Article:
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  • Watersketch Watersketch on Nov 07, 2019

    We have something like this on our fleet vehicles at work which reports individual employees to HR if we are speeding or go outside the geofence. While we are unlikely to switch to an all-GM/Onstar fleet, it could save us a heap of time and trouble if our already OnStar equipped vehicles could utilize the OnStar system to transmit the data instead of us having to pay for a 3rd party data system to do the same.

  • Aycaramba Aycaramba on Nov 07, 2019

    This is OK, but as someone with a large fleet of equipment to keep up with, what I really want is a way to pull in all the data streams from the different manufacturers into one system that would allow me to monitor the location and status of all my equipment in one place. I don't want to have to log in to different systems to do that. For me that would having to work in systems for: GM, Ford, Ram, Deere, CAT, Freightliner, Navistar, Peterbuilt, Kentworth, etc. That's why those of us that operate large fleets go with 3rd party hardware and software to bring it all together. Sure it's tremendously expensive, but the alternative is worse. So, good on GM for doing this. But unless you're running a GM-only fleet, there's probably limited utility for the larger fleet operators. Unless GM is willing to provide 3rd parties access to its data stream--then we might have something to talk about.

    • See 1 previous
    • Scoutdude Scoutdude on Nov 08, 2019

      OK so they might not offer it for off highway equipment but it wouldn't surprise me if they offer an add-on version so that you could get the data on your Fords and Rams on the GM system. They have sold On-Star as a stand alone item for any car in the past.

  • Theflyersfan Well, if you're on a Samsung phone, (noticing all of the shipping boxes are half Vietnamese), you're using a Vietnam-built phone. Apple? Most of ours in the warehouse say China, but they are trying to spread out to other countries because putting all eggs in the Chinese basket right now is not wise. I'm asking Apple users here (the point of above) - if you're OK using an expensive iPhone, where is your Made in China line in the sand? Can't stress this enough - not being confrontational. I am curious, that's all. Is it because Apple is California-based that manufacturing location doesn't matter, vs a company in a Beijing skyscraper? We have all weekend to hopefully have a civil discussion about how much is too much when it comes to supporting companies being HQ-ed in adversarial countries. I, for one, can't pull the trigger on a Chinese car. All kinds of reasons - political, human rights, war mongering and land grabbing - my morality is ruling my decisions with them.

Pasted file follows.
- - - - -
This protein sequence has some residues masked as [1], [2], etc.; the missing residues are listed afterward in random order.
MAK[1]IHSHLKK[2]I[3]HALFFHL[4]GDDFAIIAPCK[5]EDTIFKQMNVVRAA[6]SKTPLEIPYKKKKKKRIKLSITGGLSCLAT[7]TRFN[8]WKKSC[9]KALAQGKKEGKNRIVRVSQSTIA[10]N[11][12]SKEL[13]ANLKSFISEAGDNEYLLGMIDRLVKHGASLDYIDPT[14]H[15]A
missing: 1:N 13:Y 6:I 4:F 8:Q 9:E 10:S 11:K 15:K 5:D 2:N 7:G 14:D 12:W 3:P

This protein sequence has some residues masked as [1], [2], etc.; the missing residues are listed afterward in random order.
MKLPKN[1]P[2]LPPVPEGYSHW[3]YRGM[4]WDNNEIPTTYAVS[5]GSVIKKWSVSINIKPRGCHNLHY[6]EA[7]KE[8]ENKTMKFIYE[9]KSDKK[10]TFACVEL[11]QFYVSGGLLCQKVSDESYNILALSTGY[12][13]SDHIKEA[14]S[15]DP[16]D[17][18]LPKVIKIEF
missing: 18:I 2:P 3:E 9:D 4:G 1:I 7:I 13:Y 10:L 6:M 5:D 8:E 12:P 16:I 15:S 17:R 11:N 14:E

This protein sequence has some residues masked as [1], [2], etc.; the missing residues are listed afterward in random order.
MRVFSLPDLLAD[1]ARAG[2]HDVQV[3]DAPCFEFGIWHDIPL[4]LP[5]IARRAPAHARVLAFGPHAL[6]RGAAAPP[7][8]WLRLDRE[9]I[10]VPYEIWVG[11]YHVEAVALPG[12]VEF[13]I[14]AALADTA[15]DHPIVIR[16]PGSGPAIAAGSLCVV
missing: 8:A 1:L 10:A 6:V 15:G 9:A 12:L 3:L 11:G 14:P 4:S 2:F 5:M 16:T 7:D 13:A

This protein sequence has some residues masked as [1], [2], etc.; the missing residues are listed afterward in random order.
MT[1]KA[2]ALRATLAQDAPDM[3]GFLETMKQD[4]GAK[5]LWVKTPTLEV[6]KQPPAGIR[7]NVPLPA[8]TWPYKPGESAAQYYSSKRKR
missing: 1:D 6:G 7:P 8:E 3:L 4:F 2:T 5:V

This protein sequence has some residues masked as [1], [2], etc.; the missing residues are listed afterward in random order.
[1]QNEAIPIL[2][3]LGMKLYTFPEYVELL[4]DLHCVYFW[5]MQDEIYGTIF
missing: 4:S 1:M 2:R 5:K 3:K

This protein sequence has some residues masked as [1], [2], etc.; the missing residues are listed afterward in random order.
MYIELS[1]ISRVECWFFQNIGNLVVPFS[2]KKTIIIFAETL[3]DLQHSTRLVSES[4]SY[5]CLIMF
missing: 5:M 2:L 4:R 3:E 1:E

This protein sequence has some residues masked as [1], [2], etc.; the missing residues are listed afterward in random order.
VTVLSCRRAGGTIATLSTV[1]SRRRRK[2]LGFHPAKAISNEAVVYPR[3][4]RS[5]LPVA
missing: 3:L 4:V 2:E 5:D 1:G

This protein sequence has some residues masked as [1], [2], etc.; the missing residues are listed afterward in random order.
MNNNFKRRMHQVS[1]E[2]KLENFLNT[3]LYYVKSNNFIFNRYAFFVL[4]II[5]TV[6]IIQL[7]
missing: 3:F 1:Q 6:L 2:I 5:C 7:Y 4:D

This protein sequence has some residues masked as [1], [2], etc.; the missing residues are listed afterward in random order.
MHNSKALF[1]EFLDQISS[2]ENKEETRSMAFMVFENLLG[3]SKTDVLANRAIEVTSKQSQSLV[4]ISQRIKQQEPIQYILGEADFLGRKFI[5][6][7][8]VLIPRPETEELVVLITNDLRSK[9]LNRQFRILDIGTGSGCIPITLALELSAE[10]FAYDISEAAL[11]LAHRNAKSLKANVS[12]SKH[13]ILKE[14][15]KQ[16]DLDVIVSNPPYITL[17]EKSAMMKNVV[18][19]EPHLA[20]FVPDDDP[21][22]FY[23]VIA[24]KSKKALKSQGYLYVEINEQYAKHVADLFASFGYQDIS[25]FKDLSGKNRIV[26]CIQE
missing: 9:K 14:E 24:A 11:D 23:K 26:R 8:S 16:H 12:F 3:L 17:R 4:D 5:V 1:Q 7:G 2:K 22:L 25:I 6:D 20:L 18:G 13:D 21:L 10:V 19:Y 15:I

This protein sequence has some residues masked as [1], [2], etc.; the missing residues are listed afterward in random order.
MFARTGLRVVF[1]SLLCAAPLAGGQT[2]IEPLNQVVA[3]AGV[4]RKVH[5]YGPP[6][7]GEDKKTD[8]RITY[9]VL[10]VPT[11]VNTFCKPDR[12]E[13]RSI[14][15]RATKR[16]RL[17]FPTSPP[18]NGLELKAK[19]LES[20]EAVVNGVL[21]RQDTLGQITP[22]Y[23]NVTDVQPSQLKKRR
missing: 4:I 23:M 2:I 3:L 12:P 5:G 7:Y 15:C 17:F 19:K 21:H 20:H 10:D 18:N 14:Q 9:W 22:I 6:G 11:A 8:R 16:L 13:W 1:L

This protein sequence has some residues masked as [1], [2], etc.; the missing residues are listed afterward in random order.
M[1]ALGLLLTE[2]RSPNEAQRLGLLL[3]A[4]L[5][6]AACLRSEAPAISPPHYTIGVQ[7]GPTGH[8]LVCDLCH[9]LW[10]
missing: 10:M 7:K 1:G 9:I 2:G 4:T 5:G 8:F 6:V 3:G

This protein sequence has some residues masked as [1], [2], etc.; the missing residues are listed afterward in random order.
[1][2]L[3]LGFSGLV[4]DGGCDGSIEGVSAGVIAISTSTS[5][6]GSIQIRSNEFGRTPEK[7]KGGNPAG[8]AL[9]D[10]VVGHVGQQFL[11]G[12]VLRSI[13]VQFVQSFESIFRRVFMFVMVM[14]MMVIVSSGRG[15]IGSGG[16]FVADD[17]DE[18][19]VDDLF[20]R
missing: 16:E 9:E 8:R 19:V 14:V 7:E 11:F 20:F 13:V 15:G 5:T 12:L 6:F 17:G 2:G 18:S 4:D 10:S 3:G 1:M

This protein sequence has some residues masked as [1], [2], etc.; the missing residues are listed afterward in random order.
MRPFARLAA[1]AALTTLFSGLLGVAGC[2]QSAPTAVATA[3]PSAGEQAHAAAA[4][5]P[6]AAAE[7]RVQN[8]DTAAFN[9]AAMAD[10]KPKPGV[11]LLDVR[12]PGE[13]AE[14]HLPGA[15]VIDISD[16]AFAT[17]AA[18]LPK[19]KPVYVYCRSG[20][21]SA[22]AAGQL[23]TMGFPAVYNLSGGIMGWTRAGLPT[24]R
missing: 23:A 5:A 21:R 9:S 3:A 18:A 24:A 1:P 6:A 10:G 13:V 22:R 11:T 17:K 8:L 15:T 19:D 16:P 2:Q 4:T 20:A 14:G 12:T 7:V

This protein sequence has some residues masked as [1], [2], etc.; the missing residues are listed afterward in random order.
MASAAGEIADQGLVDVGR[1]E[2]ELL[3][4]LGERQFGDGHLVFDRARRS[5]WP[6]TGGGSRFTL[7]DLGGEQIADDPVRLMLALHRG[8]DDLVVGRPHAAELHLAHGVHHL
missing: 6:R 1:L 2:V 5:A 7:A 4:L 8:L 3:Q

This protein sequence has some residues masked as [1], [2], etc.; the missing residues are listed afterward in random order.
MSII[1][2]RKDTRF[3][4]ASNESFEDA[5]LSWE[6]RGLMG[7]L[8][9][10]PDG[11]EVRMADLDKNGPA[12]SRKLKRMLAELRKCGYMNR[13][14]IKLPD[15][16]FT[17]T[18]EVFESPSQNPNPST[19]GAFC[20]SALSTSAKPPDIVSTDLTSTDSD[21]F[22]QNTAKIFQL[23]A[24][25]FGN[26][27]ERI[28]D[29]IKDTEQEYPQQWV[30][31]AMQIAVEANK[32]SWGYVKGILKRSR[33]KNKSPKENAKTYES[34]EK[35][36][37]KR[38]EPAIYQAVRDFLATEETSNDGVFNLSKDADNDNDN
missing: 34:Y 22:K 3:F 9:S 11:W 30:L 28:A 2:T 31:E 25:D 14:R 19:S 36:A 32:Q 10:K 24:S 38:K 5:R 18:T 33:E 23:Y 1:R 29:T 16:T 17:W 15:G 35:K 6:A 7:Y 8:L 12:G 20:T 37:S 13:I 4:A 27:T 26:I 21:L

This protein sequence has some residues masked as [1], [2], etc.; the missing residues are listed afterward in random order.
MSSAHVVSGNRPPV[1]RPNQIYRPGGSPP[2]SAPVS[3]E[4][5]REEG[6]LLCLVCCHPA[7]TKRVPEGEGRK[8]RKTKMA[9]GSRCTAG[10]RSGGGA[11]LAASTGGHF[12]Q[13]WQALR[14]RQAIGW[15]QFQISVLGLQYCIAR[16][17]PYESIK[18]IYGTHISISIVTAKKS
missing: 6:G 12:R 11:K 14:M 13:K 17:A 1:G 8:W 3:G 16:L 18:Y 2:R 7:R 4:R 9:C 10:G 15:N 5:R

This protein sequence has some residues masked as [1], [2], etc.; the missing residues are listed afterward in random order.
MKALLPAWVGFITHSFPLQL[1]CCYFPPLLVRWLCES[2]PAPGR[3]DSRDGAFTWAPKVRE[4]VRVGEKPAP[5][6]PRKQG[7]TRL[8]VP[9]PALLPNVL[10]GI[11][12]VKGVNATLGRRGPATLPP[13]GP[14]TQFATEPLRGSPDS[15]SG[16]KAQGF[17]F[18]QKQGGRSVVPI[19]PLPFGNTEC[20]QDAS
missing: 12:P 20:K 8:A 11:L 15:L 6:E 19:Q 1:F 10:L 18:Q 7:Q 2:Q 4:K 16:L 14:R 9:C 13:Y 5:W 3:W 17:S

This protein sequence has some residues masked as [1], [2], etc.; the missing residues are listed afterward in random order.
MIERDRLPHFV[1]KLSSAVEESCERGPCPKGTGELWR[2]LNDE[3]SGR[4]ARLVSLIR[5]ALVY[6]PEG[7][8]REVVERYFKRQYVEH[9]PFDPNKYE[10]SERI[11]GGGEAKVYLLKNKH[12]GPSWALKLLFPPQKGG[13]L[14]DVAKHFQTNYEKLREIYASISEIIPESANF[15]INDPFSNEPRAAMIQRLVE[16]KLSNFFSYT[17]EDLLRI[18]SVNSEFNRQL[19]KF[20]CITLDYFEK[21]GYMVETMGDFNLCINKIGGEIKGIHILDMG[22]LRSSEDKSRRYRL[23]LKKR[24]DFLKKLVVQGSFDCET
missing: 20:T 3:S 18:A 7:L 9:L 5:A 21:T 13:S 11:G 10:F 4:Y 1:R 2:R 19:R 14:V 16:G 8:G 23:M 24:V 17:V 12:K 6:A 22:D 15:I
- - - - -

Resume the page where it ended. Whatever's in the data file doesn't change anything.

• Jbltg Ford AND VAG. What could possibly go wrong?
  • Leonard Ostrander We own a 2017 Buick Envision built in China. It has been very reliable and meets our needs perfectly. Of course Henry Ford was a fervent anti-semite and staunch nazi sympathizer so that rules out Ford products.
  • Ravenuer I would not.
  • V8fairy Absolutely no, for the same reasons I would not have bought a German car in the late 1930's, and I am glad to see a number of other posters here share my moral scruples. Like EBFlex I try to avoid Chinese made goods as much as possible. The quality may also be iffy, but that is not my primary concern